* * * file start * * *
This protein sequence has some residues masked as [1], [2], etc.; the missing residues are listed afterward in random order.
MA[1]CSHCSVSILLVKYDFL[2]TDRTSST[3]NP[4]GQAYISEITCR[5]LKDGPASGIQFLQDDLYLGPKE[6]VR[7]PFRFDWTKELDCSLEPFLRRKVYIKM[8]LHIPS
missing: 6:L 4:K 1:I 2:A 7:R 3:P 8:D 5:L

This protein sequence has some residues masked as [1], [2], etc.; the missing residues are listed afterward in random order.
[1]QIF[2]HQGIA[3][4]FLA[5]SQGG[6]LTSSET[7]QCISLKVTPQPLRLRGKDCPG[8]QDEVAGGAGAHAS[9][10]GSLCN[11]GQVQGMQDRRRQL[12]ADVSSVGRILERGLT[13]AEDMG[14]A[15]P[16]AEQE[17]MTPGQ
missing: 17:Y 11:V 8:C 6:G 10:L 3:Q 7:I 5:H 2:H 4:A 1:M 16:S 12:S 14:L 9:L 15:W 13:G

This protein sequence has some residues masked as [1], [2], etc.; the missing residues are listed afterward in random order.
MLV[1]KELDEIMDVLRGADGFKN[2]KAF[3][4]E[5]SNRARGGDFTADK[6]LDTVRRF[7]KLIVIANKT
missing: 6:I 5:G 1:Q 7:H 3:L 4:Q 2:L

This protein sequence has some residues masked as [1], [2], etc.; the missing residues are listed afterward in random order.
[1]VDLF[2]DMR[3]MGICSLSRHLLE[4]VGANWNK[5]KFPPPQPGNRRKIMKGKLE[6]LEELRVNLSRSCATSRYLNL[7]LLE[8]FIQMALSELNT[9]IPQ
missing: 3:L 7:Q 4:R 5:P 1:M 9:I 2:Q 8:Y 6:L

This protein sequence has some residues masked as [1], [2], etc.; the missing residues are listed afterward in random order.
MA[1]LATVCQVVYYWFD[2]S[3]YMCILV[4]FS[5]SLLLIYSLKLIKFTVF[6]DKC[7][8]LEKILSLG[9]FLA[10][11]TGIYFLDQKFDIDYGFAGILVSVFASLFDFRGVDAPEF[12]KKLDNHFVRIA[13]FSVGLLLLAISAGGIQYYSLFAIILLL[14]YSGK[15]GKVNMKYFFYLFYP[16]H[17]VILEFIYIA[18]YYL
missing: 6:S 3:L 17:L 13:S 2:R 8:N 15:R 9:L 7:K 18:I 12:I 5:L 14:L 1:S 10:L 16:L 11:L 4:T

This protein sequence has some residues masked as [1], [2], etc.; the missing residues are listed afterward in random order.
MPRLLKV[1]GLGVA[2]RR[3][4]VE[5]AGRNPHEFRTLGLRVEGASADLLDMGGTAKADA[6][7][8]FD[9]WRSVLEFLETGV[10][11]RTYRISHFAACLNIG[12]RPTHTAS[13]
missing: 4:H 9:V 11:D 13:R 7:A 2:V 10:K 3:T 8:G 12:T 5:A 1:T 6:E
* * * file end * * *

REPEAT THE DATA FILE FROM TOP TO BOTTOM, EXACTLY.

This protein sequence has some residues masked as [1], [2], etc.; the missing residues are listed afterward in random order.
MA[1]CSHCSVSILLVKYDFL[2]TDRTSST[3]NP[4]GQAYISEITCR[5]LKDGPASGIQFLQDDLYLGPKE[6]VR[7]PFRFDWTKELDCSLEPFLRRKVYIKM[8]LHIPS
missing: 6:L 4:K 1:I 2:A 7:R 3:P 8:D 5:L

This protein sequence has some residues masked as [1], [2], etc.; the missing residues are listed afterward in random order.
[1]QIF[2]HQGIA[3][4]FLA[5]SQGG[6]LTSSET[7]QCISLKVTPQPLRLRGKDCPG[8]QDEVAGGAGAHAS[9][10]GSLCN[11]GQVQGMQDRRRQL[12]ADVSSVGRILERGLT[13]AEDMG[14]A[15]P[16]AEQE[17]MTPGQ
missing: 17:Y 11:V 8:C 6:G 10:L 3:Q 7:I 5:H 2:H 4:A 1:M 16:S 12:S 14:L 9:L 15:W 13:G

This protein sequence has some residues masked as [1], [2], etc.; the missing residues are listed afterward in random order.
MLV[1]KELDEIMDVLRGADGFKN[2]KAF[3][4]E[5]SNRARGGDFTADK[6]LDTVRRF[7]KLIVIANKT
missing: 6:I 5:G 1:Q 7:H 3:L 4:Q 2:L

This protein sequence has some residues masked as [1], [2], etc.; the missing residues are listed afterward in random order.
[1]VDLF[2]DMR[3]MGICSLSRHLLE[4]VGANWNK[5]KFPPPQPGNRRKIMKGKLE[6]LEELRVNLSRSCATSRYLNL[7]LLE[8]FIQMALSELNT[9]IPQ
missing: 3:L 7:Q 4:R 5:P 1:M 9:I 2:Q 8:Y 6:L

This protein sequence has some residues masked as [1], [2], etc.; the missing residues are listed afterward in random order.
MA[1]LATVCQVVYYWFD[2]S[3]YMCILV[4]FS[5]SLLLIYSLKLIKFTVF[6]DKC[7][8]LEKILSLG[9]FLA[10][11]TGIYFLDQKFDIDYGFAGILVSVFASLFDFRGVDAPEF[12]KKLDNHFVRIA[13]FSVGLLLLAISAGGIQYYSLFAIILLL[14]YSGK[15]GKVNMKYFFYLFYP[16]H[17]VILEFIYIA[18]YYL
missing: 6:S 3:L 17:L 13:S 2:R 8:N 15:R 9:L 7:K 18:I 12:I 5:L 14:L 1:S 10:L 16:L 11:L 4:T

This protein sequence has some residues masked as [1], [2], etc.; the missing residues are listed afterward in random order.
MPRLLKV[1]GLGVA[2]RR[3][4]VE[5]AGRNPHEFRTLGLRVEGASADLLDMGGTAKADA[6][7][8]FD[9]WRSVLEFLETGV[10][11]RTYRISHFAACLNIG[12]RPTHTAS[13]
missing: 4:H 9:V 11:D 13:R 7:A 2:V 10:K 3:T 8:G 12:T 5:A 1:T 6:E